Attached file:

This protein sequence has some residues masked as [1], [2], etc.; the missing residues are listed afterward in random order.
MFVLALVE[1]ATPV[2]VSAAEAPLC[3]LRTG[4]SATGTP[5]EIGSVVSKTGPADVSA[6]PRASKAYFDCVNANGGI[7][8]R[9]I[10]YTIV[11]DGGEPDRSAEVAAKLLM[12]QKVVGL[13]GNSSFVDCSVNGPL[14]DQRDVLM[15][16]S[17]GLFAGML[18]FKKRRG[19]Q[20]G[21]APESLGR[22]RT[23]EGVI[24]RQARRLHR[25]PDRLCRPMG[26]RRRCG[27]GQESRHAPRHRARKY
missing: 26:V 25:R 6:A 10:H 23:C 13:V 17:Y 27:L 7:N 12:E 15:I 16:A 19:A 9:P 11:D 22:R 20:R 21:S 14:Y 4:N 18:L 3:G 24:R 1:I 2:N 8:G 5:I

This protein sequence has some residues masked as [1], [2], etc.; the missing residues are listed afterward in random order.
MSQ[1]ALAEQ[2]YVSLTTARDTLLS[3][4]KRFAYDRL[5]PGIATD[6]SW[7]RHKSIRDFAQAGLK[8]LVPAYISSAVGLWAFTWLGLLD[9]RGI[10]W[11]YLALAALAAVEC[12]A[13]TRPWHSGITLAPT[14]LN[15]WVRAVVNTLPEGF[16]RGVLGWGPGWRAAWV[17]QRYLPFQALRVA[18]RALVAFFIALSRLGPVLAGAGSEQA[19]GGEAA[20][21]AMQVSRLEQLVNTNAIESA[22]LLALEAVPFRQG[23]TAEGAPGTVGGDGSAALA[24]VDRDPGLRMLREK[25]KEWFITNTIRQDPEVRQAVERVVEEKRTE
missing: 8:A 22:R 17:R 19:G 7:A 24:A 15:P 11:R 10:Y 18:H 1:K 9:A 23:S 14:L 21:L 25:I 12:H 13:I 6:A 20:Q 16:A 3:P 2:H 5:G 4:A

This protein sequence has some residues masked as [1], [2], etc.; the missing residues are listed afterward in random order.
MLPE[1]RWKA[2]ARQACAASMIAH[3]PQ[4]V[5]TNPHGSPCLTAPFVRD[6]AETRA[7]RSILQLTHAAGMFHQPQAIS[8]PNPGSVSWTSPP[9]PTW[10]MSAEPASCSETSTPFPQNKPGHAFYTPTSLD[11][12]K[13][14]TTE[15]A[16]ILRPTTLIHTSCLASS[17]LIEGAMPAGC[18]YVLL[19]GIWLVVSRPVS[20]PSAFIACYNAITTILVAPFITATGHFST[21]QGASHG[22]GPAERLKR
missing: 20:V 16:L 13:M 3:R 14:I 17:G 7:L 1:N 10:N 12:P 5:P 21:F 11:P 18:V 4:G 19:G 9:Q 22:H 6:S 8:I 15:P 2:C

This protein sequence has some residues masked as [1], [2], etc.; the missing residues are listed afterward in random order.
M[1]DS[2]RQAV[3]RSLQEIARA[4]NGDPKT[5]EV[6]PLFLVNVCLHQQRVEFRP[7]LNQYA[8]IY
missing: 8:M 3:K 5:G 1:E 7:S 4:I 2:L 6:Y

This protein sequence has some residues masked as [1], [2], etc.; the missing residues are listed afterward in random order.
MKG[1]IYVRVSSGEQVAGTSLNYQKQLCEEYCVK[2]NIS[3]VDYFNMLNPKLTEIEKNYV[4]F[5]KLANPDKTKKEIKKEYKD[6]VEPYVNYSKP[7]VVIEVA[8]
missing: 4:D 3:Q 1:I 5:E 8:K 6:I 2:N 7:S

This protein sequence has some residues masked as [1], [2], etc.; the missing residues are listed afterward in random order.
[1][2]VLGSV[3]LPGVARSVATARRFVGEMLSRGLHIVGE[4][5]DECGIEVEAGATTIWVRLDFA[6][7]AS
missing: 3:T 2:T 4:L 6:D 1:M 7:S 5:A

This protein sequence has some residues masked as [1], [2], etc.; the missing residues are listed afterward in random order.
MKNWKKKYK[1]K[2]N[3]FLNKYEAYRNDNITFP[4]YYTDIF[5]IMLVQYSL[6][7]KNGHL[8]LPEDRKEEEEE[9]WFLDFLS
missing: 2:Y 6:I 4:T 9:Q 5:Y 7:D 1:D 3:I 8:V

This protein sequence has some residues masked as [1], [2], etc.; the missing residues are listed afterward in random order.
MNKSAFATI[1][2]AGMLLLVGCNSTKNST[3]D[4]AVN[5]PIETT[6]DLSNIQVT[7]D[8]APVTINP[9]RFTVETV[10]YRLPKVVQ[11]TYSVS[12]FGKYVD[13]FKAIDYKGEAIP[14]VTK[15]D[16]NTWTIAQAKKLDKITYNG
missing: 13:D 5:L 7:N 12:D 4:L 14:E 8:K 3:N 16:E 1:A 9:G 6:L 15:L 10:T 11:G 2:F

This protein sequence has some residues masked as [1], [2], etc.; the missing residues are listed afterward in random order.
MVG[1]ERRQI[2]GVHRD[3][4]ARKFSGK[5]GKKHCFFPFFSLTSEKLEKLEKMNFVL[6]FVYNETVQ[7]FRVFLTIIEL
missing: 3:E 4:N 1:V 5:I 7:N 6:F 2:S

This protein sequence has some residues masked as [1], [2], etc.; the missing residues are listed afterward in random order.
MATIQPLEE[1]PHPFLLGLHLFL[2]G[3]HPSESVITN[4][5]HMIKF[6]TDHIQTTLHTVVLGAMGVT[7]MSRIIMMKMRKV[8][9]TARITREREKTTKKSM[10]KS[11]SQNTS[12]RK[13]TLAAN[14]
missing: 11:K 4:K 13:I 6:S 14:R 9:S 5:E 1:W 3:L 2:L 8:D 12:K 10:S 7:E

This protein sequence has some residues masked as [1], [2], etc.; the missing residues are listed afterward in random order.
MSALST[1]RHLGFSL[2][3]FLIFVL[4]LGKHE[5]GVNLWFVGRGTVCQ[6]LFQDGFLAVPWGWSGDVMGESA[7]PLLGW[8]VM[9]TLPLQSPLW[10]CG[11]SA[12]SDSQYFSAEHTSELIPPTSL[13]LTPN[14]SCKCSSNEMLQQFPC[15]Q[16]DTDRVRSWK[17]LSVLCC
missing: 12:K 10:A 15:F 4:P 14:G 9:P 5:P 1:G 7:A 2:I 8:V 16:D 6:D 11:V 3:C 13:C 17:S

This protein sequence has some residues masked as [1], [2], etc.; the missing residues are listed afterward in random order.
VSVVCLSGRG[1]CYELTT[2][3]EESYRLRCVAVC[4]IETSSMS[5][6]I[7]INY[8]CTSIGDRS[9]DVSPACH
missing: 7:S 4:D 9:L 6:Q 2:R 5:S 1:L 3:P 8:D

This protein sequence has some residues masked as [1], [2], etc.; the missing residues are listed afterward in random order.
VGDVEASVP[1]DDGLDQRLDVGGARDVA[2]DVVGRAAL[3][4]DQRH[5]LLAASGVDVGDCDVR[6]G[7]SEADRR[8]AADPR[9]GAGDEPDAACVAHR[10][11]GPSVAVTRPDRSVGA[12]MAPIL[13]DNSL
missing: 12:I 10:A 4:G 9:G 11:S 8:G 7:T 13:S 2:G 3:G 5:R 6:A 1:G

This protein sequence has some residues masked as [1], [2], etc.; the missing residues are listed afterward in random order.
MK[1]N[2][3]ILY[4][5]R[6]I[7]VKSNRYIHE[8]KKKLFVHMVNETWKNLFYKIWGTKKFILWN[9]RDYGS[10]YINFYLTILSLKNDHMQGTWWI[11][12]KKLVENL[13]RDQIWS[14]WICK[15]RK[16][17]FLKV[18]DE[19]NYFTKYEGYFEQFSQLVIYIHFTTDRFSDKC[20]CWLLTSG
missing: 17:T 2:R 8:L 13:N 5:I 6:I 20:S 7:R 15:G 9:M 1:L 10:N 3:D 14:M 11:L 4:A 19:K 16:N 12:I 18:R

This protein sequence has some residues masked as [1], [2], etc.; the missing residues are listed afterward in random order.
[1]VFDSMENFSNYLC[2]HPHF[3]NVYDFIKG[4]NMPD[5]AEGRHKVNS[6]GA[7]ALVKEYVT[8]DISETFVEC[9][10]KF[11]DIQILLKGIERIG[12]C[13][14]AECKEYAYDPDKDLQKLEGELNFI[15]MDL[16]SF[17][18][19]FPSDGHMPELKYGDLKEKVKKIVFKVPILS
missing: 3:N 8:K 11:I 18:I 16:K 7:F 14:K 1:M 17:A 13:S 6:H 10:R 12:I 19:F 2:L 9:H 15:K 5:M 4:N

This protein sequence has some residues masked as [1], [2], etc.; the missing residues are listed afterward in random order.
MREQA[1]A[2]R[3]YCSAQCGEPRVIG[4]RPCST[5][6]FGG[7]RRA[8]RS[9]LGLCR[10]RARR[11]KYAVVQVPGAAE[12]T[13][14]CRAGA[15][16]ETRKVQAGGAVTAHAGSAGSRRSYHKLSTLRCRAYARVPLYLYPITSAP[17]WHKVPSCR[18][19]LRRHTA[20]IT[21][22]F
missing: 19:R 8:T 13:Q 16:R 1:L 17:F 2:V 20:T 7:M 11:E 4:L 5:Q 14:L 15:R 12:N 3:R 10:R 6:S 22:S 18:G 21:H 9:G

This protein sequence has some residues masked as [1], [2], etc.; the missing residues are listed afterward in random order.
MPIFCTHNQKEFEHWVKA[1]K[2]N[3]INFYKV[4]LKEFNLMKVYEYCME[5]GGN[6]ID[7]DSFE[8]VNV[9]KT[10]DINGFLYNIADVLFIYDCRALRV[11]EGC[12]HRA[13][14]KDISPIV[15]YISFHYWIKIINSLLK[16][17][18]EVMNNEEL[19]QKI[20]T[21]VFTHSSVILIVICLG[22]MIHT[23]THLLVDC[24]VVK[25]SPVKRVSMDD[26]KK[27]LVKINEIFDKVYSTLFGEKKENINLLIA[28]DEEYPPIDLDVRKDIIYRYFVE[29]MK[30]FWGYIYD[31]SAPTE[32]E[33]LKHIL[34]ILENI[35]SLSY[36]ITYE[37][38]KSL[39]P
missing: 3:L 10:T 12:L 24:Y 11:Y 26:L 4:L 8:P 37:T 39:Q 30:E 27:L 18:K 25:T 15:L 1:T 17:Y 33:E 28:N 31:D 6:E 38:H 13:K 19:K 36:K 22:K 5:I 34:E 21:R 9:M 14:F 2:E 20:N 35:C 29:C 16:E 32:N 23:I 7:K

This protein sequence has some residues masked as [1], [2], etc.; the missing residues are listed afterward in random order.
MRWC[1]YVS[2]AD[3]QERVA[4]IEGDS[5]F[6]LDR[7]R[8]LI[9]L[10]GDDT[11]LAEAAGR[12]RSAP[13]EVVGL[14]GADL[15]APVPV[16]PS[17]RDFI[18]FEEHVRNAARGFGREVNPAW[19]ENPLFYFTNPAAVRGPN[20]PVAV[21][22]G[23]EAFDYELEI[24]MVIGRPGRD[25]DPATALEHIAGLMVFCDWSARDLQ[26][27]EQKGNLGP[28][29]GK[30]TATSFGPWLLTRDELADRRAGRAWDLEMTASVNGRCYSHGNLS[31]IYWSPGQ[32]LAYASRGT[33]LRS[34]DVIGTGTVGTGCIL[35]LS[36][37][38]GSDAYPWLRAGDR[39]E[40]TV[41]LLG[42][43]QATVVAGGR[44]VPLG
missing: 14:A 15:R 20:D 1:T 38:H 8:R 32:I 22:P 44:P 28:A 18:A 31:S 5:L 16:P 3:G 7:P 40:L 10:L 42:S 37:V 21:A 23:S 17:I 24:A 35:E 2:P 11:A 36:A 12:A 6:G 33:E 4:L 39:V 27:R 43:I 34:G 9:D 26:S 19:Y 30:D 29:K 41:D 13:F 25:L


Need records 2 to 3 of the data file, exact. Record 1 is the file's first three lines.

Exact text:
This protein sequence has some residues masked as [1], [2], etc.; the missing residues are listed afterward in random order.
MSQ[1]ALAEQ[2]YVSLTTARDTLLS[3][4]KRFAYDRL[5]PGIATD[6]SW[7]RHKSIRDFAQAGLK[8]LVPAYISSAVGLWAFTWLGLLD[9]RGI[10]W[11]YLALAALAAVEC[12]A[13]TRPWHSGITLAPT[14]LN[15]WVRAVVNTLPEGF[16]RGVLGWGPGWRAAWV[17]QRYLPFQALRVA[18]RALVAFFIALSRLGPVLAGAGSEQA[19]GGEAA[20][21]AMQVSRLEQLVNTNAIESA[22]LLALEAVPFRQG[23]TAEGAPGTVGGDGSAALA[24]VDRDPGLRMLREK[25]KEWFITNTIRQDPEVRQAVERVVEEKRTE
missing: 8:A 22:R 17:R 19:G 7:A 24:A 15:P 11:R 10:Y 18:H 1:K 9:A 23:S 14:L 21:L 25:I 12:H 13:I 6:A 20:Q 16:A 3:P 2:H 5:G 4:A

This protein sequence has some residues masked as [1], [2], etc.; the missing residues are listed afterward in random order.
MLPE[1]RWKA[2]ARQACAASMIAH[3]PQ[4]V[5]TNPHGSPCLTAPFVRD[6]AETRA[7]RSILQLTHAAGMFHQPQAIS[8]PNPGSVSWTSPP[9]PTW[10]MSAEPASCSETSTPFPQNKPGHAFYTPTSLD[11][12]K[13][14]TTE[15]A[16]ILRPTTLIHTSCLASS[17]LIEGAMPAGC[18]YVLL[19]GIWLVVSRPVS[20]PSAFIACYNAITTILVAPFITATGHFST[21]QGASHG[22]GPAERLKR
missing: 20:V 16:L 13:M 3:R 14:I 17:G 7:L 1:N 10:N 12:P 5:P 21:F 11:P 18:V 4:G 19:G 9:Q 22:H 6:S 8:I 15:P 2:C